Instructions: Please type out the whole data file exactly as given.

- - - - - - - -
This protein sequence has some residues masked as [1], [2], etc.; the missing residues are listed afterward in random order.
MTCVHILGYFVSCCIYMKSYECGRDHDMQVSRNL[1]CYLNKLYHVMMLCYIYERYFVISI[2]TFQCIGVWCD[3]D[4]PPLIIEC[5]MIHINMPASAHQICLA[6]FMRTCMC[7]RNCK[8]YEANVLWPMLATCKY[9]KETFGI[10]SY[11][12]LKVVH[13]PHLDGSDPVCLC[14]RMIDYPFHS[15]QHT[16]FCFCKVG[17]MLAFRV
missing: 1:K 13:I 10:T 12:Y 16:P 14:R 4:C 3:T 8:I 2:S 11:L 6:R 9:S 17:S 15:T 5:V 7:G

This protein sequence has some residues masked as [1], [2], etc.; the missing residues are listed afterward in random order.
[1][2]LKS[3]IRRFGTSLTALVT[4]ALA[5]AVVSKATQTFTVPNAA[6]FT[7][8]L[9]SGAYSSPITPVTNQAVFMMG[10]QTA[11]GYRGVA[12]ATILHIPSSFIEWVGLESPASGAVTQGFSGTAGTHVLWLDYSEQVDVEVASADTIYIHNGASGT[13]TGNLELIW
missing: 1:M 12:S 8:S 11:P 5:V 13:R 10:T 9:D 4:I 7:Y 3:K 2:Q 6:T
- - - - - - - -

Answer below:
This protein sequence has some residues masked as [1], [2], etc.; the missing residues are listed afterward in random order.
MTCVHILGYFVSCCIYMKSYECGRDHDMQVSRNL[1]CYLNKLYHVMMLCYIYERYFVISI[2]TFQCIGVWCD[3]D[4]PPLIIEC[5]MIHINMPASAHQICLA[6]FMRTCMC[7]RNCK[8]YEANVLWPMLATCKY[9]KETFGI[10]SY[11][12]LKVVH[13]PHLDGSDPVCLC[14]RMIDYPFHS[15]QHT[16]FCFCKVG[17]MLAFRV
missing: 1:K 13:I 10:T 12:Y 16:P 14:R 4:C 3:T 8:I 2:S 11:L 6:R 9:S 17:S 15:T 5:V 7:G

This protein sequence has some residues masked as [1], [2], etc.; the missing residues are listed afterward in random order.
[1][2]LKS[3]IRRFGTSLTALVT[4]ALA[5]AVVSKATQTFTVPNAA[6]FT[7][8]L[9]SGAYSSPITPVTNQAVFMMG[10]QTA[11]GYRGVA[12]ATILHIPSSFIEWVGLESPASGAVTQGFSGTAGTHVLWLDYSEQVDVEVASADTIYIHNGASGT[13]TGNLELIW
missing: 1:M 12:S 8:S 11:P 5:V 13:R 10:T 9:D 4:I 7:Y 3:K 2:Q 6:T